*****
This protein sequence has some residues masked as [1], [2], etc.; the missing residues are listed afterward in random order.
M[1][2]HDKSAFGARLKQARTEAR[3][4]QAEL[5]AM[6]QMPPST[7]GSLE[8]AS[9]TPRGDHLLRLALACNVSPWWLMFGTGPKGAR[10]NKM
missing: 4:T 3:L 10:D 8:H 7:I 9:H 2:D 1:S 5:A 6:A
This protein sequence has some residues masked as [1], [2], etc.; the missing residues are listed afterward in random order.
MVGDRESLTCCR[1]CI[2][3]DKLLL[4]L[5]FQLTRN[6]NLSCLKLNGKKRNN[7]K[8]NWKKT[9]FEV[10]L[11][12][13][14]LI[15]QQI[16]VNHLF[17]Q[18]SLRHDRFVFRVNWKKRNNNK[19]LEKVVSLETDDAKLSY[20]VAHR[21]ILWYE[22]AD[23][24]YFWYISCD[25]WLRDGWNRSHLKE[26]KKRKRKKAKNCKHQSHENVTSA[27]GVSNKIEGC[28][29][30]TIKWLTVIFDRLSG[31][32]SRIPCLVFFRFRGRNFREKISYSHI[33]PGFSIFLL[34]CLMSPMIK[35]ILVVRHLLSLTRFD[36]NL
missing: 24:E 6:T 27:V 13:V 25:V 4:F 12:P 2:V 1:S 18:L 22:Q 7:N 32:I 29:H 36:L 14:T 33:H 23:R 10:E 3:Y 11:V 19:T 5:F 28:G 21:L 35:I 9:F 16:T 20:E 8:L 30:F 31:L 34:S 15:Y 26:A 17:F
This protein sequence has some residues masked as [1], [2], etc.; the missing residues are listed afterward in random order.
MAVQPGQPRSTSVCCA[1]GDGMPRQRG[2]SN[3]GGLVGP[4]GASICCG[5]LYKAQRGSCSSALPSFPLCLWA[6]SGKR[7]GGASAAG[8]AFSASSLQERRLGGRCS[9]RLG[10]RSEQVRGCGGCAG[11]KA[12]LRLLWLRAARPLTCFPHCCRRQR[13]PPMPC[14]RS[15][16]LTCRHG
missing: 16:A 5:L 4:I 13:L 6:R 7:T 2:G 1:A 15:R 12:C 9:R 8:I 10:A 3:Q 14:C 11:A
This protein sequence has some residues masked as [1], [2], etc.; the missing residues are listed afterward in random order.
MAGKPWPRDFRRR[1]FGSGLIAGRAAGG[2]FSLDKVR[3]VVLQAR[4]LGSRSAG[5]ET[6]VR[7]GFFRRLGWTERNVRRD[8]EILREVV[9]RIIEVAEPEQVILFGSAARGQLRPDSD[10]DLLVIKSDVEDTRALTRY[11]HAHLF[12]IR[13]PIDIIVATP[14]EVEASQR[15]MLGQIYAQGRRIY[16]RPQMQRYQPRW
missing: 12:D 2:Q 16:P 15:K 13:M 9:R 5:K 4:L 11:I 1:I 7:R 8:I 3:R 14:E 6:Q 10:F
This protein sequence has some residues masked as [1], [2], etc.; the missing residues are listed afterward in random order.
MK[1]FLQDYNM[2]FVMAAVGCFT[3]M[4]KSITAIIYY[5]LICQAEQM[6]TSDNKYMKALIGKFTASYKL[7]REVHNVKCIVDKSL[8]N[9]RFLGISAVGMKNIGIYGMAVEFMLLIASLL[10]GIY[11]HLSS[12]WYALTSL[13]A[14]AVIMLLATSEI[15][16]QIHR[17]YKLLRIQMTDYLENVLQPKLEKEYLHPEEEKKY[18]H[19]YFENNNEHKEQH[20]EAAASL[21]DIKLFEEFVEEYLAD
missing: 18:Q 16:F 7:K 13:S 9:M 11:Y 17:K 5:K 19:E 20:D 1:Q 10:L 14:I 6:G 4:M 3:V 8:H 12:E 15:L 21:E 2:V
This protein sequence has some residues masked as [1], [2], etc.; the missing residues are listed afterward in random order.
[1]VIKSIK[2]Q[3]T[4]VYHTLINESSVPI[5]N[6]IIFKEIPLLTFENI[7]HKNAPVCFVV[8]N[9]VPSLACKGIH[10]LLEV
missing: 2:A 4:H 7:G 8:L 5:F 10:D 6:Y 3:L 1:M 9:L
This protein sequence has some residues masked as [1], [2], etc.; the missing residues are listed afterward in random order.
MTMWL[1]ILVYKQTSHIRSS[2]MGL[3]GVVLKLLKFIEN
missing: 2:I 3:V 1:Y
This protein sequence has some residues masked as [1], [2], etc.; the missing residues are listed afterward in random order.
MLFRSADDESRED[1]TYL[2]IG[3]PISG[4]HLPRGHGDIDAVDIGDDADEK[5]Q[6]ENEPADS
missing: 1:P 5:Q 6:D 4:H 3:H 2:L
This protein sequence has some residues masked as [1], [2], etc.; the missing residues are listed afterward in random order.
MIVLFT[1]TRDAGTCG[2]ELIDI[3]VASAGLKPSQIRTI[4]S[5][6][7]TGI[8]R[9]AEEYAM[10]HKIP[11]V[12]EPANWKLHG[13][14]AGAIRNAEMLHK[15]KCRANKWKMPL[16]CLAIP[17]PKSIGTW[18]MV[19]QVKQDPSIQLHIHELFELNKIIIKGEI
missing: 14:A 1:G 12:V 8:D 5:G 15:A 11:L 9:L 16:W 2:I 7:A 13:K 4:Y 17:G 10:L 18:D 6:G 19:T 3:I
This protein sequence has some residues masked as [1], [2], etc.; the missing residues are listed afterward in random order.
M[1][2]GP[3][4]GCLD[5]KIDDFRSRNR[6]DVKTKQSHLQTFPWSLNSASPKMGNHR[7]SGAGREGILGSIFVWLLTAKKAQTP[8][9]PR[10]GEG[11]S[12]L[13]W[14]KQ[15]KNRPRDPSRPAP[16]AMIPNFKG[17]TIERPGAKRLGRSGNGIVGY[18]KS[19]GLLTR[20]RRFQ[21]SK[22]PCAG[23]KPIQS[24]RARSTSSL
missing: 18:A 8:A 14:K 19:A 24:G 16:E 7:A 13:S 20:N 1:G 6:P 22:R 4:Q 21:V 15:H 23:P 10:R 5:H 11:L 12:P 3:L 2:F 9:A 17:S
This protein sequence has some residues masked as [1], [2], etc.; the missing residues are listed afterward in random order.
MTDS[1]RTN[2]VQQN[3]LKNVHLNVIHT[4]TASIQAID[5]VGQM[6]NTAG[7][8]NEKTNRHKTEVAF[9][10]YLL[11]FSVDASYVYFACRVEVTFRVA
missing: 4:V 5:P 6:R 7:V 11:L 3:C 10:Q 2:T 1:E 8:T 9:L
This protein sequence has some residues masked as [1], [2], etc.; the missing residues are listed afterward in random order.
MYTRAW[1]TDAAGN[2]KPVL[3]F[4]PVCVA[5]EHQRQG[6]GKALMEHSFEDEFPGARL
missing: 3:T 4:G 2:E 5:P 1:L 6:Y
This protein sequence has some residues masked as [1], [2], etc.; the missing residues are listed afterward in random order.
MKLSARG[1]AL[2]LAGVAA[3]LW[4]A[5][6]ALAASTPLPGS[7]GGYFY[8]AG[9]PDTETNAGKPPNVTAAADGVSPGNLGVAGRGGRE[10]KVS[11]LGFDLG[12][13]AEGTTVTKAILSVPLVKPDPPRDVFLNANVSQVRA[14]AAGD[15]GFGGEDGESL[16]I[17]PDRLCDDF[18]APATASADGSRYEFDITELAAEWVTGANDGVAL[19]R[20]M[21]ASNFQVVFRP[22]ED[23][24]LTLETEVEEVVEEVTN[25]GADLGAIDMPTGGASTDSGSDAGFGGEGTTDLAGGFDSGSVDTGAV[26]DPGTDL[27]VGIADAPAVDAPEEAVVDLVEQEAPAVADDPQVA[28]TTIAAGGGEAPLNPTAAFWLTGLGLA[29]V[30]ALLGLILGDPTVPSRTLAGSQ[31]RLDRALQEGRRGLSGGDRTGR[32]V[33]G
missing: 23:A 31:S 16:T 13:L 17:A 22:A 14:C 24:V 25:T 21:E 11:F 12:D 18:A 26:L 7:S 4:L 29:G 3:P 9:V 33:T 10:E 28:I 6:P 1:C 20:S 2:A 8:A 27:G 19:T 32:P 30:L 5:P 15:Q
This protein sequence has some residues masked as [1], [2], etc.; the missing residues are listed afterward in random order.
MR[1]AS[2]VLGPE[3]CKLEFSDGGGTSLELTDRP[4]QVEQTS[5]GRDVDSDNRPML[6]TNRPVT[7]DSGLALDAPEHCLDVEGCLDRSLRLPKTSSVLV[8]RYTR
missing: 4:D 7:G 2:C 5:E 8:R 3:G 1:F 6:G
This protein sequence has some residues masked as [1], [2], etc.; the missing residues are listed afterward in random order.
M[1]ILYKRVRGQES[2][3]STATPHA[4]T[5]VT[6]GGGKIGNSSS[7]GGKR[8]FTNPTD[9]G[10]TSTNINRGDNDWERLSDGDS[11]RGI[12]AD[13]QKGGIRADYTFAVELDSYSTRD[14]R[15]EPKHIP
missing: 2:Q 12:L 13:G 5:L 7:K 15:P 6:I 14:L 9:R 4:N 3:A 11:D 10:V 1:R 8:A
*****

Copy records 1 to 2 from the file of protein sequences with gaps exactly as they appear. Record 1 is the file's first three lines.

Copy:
This protein sequence has some residues masked as [1], [2], etc.; the missing residues are listed afterward in random order.
M[1][2]HDKSAFGARLKQARTEAR[3][4]QAEL[5]AM[6]QMPPST[7]GSLE[8]AS[9]TPRGDHLLRLALACNVSPWWLMFGTGPKGAR[10]NKM
missing: 4:T 3:L 10:D 8:H 7:I 9:H 2:D 1:S 5:A 6:A
This protein sequence has some residues masked as [1], [2], etc.; the missing residues are listed afterward in random order.
MVGDRESLTCCR[1]CI[2][3]DKLLL[4]L[5]FQLTRN[6]NLSCLKLNGKKRNN[7]K[8]NWKKT[9]FEV[10]L[11][12][13][14]LI[15]QQI[16]VNHLF[17]Q[18]SLRHDRFVFRVNWKKRNNNK[19]LEKVVSLETDDAKLSY[20]VAHR[21]ILWYE[22]AD[23][24]YFWYISCD[25]WLRDGWNRSHLKE[26]KKRKRKKAKNCKHQSHENVTSA[27]GVSNKIEGC[28][29][30]TIKWLTVIFDRLSG[31][32]SRIPCLVFFRFRGRNFREKISYSHI[33]PGFSIFLL[34]CLMSPMIK[35]ILVVRHLLSLTRFD[36]NL
missing: 24:E 6:T 27:V 13:V 25:V 4:F 12:P 2:V 1:S 18:L 22:Q 7:N 32:I 29:H 36:L 14:T 33:H 23:R 10:E 3:Y 11:V 19:T 5:F 28:G 21:L 35:I 9:F 16:T 20:E 8:L 30:F 31:L 34:S 15:Y 26:A 17:F